One feature of Dragons Age that sets it apart from other rpgs is the origin system. The race, class and social status picked in character creation lead you into one of several unique origin stories For example elves can end up as a city elf, Dalish elf or mage. These origins average about 2-3 hours long and serve as both an introduction to the game and a short vignette displaying one aspect of the game's lore. In particular the dwarven noble origin is likely to become a fan favorite. It is incredibly polished and really makes you feel like a privileged noble, want that scholar executed for looking at you? Go for it. Are those common folk too dirty to speak to directly? That's what your right hand man is for. Up for knocking some heads in? You're royalty, just barge right into the arena. The choice is yours.

Each origin story alters the course of the game, generally in dialogue choices or how quests play out, and many of them have recurring characters unique to each. While the origin stories are a great feature as the game progresses references to your origins do tend take a backseat until the climax. A greater impact on the story would have been welcome.

Like most Bioware games dialogue plays a huge role. Conversations are handled in Neverwinter Nights fashion with the player choosing from a list of dialogue options. How conversations pan out ultimately effects the outcome of most of the plot decisions with multiples paths and quests available. All npcs are fully voiced and discerning ears will notice some celebrity cameos and familiar voices along the way. The voice acting is exceptionally well done. The quality voice talent allows Bioware to really push the tension in dramatic moments and sprinkle in plenty of humor along the way.

There are two complaints with the way dialogue in Dragons Age works however. For one the persuade ability common to Bioware rpgs is poorly handled. Periodically in conversations a dialogue option will appear to attempt to persuade the npc. These generally involve gaining a bigger reward or talking yourself out of a fight. The problem is that not only is the ability so effective it never fails, but that in almost every case one line of dialogue is all that is needed to completely change the mind of the character involved.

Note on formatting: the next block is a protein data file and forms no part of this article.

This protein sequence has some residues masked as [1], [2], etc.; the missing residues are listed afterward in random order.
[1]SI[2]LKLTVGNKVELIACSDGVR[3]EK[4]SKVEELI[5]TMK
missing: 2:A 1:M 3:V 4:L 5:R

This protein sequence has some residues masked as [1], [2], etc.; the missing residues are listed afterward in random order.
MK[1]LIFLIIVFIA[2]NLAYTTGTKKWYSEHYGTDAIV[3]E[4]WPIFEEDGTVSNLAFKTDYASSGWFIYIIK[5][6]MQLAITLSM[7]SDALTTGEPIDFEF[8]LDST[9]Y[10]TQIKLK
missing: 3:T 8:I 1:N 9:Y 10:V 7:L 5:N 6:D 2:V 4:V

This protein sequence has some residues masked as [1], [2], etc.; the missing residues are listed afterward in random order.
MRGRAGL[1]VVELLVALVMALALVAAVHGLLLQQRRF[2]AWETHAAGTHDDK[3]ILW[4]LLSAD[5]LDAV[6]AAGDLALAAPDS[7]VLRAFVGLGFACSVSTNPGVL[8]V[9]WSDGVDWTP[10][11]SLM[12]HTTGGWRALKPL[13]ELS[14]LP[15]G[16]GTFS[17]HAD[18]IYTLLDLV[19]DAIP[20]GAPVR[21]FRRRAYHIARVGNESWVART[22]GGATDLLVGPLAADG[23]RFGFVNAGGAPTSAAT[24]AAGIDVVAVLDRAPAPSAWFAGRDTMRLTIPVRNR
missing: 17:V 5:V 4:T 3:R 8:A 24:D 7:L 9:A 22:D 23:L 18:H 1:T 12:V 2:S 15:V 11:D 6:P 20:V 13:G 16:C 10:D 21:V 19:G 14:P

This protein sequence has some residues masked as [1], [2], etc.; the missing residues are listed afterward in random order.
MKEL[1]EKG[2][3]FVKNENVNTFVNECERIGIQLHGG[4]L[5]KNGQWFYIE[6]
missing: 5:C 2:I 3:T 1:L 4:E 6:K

Individuals you've wronged that are out for revenge with give up with a simple “are you sure you want to do that,” soldiers working for enemy generals will completely shift allegiances with your shockingly diplomatic one liners, storm troopers will decide that these are in fact, not the droids they're looking for. The worst part is that there are options of saying almost the exact same thing that will get you out of a fight, but since they don't have the persuade tag next to them they don't work. It's not such a big issue when you're just threatening bandits to get out of your way but as the game goes on there are situations where the party members involved may genuinely have a reason to abhor your actions, you can almost always keep them happy with essentially a “come on man he was asking for it”. The persuade option is essentially just an I win button for certain situations. It's not a huge issue but it does become fairly ridiculous at points.

The other, much more forgivable complaint is that the groundbreaking conversation style used in Mass Effect is absent from the game. This is understandable considering that Dragons Age was in development at the same time as Mass Effect but there is no denying that many of the more exciting conversation set pieces would benefit from a fully voiced player character and the more cinematic approach used in Mass Effect and fans expecting the same experience could be disappointed.

Combat in Dragons Age is incredibly visceral and satisfying. Critical hits can send limbs and heads flying, bosses are finished in flashy and bloody fashion. Spells can be combined to create unique effects such as igniting ground hit by a grease spell with a fireball or shattering a frozen opponent. The action plays out in real time but with a push of a button individual orders can be issued to party members.